Spider-Man 2: Melissa Moseley
April 21, 2004 at 04:00 AM EDT

”Spider-Man 2” (June 30)
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PREMISE Sick of his alter ego webbing up his personal life, Peter Parker (Tobey Maguire) dumps his Spidey suit in the trash. But that leaves New York undefended when new villain Doc Ock (Alfred Molina) comes to town, sporting a bad attitude and four metal tentacles fused to his spine. Meanwhile, Mary-Jane Watson (Kirsten Dunst) has gone from waitress to soon-to-be-married movie star, while Harry Osborn (James Franco) has gone from Parker pal to lunatic, dagger-wielding Spidey hater.
SLOGAN A man will face his destiny. A hero will be revealed.
VERDICT The best sequels improve on their predecessors’ flaws — and ”Spider-Man 2” may do just that. Unlike the first movie’s Green Goblin, Molina’s Doc Ock could never be mistaken for a plastic action figure; his extra arms look startlingly real. A fleeting glimpse of a smooch between Peter and Mary-Jane is heartening — even if he is right-side-up this time. A

”Troy” (May 14)
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PREMISE War breaks out in ancient Greece after Paris, prince of Troy (Orlando Bloom), steals Helen, queen of Sparta (dewy newcomer Diane Kruger), away from her husband, King Menelaus (Brendan Gleeson). Bad-ass warrior Achilles (a pumped-up Brad Pitt) leads the charge against Troy.
SLOGAN Two worlds will go to war for honor and power.
VERDICT Based on Homer’s ”The Iliad,” ”Troy” is decidedly free of hobbits and wizards — but it does boast ”Lord of the Rings” elf Legolas (a.k.a. Bloom). Aiming for the same audience who packed the cineplex to see ”Rings,” the trailer emphasizes bombastic dialogue (”Every son of Troy…shall die!”) and massively scaled, computer-generated battles, placing relatively little emphasis on the film’s love story. Pitt, meanwhile, is ready to stake his claim as an action hero: ”Is there no one else?” he shouts, à la Russell Crowe’s ”Gladiator” battle cry: ”Are you not entertained?” Looks like we will be. B+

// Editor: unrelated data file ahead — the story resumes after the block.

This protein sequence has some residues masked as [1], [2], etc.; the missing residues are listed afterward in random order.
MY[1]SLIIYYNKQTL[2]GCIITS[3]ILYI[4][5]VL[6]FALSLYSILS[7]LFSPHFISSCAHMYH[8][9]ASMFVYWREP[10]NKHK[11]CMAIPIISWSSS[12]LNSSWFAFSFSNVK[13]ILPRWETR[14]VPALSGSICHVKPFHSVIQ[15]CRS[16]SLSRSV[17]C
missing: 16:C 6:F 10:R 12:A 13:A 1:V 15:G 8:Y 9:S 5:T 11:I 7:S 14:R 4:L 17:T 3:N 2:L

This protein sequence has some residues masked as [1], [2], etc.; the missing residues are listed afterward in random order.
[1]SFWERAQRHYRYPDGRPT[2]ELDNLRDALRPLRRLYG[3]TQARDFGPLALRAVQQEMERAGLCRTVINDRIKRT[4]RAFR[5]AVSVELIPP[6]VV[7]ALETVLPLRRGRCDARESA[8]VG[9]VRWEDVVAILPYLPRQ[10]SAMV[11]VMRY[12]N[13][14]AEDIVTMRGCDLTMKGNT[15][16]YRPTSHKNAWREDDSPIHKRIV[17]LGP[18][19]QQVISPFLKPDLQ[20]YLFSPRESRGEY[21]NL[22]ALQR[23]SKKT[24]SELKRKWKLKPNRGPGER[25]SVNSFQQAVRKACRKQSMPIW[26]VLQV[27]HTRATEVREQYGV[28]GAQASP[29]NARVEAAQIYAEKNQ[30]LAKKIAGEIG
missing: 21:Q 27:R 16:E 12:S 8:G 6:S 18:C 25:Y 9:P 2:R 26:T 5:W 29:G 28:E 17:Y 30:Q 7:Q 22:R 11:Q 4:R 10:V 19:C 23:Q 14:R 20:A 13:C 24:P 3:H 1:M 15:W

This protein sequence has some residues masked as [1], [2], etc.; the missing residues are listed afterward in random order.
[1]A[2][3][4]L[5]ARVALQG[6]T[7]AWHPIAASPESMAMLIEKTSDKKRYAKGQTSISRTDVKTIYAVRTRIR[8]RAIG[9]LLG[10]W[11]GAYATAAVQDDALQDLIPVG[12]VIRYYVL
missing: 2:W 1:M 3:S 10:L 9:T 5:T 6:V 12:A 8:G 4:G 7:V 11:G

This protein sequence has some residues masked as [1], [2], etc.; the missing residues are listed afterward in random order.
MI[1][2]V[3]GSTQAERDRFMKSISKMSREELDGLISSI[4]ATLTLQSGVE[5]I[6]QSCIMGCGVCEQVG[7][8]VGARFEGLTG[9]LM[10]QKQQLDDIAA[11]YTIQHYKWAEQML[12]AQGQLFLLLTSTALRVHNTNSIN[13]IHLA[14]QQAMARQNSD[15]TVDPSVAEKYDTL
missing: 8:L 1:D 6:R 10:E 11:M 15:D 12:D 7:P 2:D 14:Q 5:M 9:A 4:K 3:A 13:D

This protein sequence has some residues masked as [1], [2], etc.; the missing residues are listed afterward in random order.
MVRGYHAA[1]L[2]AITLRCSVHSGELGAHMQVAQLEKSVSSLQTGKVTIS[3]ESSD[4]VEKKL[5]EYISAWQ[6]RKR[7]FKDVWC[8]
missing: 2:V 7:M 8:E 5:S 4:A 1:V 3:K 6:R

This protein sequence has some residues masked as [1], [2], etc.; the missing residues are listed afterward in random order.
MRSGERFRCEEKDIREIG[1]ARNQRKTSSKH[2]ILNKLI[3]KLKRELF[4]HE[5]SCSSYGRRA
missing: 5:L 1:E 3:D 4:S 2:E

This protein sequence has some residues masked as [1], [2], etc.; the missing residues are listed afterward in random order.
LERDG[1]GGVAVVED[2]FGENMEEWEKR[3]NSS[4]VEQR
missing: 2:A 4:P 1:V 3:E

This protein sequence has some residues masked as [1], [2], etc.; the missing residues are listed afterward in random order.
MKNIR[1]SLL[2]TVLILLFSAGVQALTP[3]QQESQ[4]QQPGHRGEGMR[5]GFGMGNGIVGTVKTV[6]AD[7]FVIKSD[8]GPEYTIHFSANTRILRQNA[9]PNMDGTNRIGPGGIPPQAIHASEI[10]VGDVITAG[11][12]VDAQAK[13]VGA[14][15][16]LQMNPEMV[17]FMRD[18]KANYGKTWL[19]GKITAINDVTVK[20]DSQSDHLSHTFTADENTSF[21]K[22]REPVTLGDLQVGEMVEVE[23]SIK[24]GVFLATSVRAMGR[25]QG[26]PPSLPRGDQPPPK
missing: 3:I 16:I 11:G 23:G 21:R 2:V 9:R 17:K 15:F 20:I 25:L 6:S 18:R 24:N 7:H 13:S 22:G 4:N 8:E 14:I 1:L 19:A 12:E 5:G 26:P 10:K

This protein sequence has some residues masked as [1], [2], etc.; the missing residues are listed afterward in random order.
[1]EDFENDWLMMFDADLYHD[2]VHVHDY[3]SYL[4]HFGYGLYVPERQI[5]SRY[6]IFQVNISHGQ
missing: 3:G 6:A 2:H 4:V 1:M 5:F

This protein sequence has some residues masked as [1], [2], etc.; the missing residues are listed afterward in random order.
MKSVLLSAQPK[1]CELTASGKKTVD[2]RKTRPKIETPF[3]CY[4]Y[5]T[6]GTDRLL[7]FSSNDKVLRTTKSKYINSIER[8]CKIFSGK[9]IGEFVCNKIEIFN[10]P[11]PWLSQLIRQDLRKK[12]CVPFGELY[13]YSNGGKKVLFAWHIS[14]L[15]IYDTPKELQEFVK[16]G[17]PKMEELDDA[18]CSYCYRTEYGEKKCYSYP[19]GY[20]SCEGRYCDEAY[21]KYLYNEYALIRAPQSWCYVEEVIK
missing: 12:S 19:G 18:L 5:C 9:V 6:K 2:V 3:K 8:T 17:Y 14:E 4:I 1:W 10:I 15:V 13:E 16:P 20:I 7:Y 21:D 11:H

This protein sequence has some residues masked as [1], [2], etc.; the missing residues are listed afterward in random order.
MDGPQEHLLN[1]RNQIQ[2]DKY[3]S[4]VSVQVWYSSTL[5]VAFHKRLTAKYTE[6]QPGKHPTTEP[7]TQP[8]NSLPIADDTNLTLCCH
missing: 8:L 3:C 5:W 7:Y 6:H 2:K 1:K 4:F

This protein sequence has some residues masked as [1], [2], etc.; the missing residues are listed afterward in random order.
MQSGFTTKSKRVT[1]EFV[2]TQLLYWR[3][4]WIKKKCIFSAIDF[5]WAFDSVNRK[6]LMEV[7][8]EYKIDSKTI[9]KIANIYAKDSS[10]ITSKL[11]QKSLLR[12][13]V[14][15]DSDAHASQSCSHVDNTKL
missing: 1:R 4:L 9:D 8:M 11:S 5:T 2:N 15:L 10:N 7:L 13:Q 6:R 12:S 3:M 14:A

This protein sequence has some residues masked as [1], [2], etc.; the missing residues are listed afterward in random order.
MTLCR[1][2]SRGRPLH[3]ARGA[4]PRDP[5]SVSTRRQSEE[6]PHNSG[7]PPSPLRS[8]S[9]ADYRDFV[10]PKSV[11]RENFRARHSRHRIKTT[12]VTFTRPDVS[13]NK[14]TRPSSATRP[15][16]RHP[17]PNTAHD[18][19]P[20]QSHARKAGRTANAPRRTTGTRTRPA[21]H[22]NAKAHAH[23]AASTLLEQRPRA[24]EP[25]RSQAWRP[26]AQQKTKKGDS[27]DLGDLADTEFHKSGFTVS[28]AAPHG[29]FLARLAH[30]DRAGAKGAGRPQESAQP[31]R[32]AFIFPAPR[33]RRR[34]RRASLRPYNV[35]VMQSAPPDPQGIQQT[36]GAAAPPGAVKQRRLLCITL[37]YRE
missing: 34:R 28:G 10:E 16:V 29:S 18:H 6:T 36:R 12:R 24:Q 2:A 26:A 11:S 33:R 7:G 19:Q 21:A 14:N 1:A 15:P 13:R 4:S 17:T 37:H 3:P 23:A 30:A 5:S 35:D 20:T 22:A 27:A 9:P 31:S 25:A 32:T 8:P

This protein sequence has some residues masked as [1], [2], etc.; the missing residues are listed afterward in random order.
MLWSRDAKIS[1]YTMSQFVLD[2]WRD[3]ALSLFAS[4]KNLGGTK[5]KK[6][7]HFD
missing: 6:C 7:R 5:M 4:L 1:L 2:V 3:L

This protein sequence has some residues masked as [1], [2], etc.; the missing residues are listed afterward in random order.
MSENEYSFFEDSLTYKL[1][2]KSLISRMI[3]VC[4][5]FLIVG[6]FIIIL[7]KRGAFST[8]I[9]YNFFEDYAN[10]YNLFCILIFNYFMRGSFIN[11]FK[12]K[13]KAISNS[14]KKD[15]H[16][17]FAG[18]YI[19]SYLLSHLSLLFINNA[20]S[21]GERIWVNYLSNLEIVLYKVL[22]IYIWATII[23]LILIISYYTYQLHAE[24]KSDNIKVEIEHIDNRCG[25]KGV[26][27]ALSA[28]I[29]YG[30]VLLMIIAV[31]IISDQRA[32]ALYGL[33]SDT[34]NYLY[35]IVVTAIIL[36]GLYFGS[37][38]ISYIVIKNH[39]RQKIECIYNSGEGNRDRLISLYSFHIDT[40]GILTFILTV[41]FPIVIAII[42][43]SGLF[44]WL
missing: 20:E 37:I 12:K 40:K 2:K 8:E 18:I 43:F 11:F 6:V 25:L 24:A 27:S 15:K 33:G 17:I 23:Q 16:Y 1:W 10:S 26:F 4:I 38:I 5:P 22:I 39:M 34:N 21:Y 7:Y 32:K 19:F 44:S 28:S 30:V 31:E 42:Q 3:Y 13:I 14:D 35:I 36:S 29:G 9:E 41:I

”Shrek 2” (May 21)
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PREMISE Shrek (Mike Myers) and wife Fiona (Cameron Diaz) travel to the land of Far, Far Away to meet her parents — a rendezvous that doesn’t go well. As Donkey (Eddie Murphy) puts it to Shrek: ”Things just seem bad because it’s dark and rainy, and Fiona’s father hired a sleazy hit man to whack you.” The hit man in question is Puss-in-Boots (Antonio Banderas), a hairball-plagued feline who’s inordinately proud of his shiny leather footwear.
VERDICT A narcoleptic Sleeping Beauty, a dive bar called the Poison Apple, a couch-potato Pinocchio wielding a wooden remote — we’re clearly back in ”Shrek” territory. Though it’s good to see Shrek and Donkey again, the trailer could use more laughs, and less plot development. And attention, DreamWorks: It’s time to send Smash Mouth’s theme song (”All Star”) far, far away. B-

”The Day After Tomorrow” (May 28)
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PREMISE The polar ice caps melt, and mankind is in deep, um, water. Catastrophic floods engulf New York and Los Angeles, a scenario predicted by a misunderstood scientist (Dennis Quaid, essentially playing Jeff Goldblum’s ”Independence Day” role). Also caught up in the disaster is Jake Gyllenhaal, who last faced the apocalypse in ”Donnie Darko.”
SLOGAN Where will you be?
VERDICT Director Wolfgang Petersen has created some of the most realistic images of global devastation ever — the shots of the Statue of Liberty engulfed by tidal waves are unnervingly lifelike. But will rattled-by-terrorism moviegoers find such horrors entertaining? The answer — for better or for worse — is almost certainly ”yes.” B

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